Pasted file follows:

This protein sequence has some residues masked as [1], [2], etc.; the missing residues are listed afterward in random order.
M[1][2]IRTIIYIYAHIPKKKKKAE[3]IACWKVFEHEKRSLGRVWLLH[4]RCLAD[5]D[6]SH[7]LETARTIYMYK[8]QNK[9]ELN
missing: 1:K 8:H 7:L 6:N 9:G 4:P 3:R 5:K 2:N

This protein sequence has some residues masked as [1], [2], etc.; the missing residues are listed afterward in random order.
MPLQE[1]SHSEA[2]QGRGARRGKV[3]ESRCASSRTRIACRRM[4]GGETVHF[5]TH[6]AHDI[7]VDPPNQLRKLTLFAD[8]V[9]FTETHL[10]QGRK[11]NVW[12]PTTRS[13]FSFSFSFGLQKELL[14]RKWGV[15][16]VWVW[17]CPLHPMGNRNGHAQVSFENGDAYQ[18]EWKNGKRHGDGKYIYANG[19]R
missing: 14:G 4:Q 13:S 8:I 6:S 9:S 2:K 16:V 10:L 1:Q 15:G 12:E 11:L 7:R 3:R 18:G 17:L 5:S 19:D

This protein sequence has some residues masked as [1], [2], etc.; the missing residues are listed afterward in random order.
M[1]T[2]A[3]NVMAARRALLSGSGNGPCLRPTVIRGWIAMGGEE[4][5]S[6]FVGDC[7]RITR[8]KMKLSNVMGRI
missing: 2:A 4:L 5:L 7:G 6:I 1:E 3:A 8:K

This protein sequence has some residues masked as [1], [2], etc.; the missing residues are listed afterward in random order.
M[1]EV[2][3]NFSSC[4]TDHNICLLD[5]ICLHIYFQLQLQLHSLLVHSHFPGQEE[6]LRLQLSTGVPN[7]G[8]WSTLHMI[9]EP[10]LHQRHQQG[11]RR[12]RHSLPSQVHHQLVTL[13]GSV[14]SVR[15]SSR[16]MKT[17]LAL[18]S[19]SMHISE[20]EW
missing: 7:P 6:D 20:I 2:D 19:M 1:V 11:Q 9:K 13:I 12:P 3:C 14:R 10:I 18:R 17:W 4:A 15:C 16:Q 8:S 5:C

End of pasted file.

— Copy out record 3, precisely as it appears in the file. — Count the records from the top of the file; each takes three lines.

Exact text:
This protein sequence has some residues masked as [1], [2], etc.; the missing residues are listed afterward in random order.
M[1]T[2]A[3]NVMAARRALLSGSGNGPCLRPTVIRGWIAMGGEE[4][5]S[6]FVGDC[7]RITR[8]KMKLSNVMGRI
missing: 2:A 4:L 5:L 7:G 6:I 1:E 3:A 8:K